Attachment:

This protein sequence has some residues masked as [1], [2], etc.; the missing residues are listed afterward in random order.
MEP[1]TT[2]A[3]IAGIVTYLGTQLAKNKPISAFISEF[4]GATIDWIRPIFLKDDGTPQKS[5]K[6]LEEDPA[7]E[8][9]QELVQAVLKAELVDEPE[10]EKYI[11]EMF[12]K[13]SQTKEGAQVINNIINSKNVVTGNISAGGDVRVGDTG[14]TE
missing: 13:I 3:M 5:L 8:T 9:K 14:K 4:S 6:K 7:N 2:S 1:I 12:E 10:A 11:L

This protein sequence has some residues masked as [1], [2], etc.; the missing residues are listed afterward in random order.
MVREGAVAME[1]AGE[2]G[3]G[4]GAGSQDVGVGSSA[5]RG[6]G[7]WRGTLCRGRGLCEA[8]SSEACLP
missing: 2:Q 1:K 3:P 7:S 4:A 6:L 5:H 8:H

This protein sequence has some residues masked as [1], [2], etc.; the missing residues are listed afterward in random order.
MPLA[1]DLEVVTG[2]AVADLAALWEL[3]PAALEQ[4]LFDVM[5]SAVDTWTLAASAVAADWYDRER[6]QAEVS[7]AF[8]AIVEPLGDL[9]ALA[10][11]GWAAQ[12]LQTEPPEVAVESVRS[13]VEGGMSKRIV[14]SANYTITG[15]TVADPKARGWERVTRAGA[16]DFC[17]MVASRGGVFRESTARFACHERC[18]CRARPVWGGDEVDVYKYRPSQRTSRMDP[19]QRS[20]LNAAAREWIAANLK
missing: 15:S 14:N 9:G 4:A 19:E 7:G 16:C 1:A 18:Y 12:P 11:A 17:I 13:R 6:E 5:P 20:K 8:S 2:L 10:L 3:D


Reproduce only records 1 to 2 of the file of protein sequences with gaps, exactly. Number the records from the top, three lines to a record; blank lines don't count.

This protein sequence has some residues masked as [1], [2], etc.; the missing residues are listed afterward in random order.
MEP[1]TT[2]A[3]IAGIVTYLGTQLAKNKPISAFISEF[4]GATIDWIRPIFLKDDGTPQKS[5]K[6]LEEDPA[7]E[8][9]QELVQAVLKAELVDEPE[10]EKYI[11]EMF[12]K[13]SQTKEGAQVINNIINSKNVVTGNISAGGDVRVGDTG[14]TE
missing: 13:I 3:M 5:L 8:T 9:K 14:K 4:S 6:K 7:N 2:S 1:I 12:E 10:A 11:L

This protein sequence has some residues masked as [1], [2], etc.; the missing residues are listed afterward in random order.
MVREGAVAME[1]AGE[2]G[3]G[4]GAGSQDVGVGSSA[5]RG[6]G[7]WRGTLCRGRGLCEA[8]SSEACLP
missing: 2:Q 1:K 3:P 7:S 4:A 6:L 5:H 8:H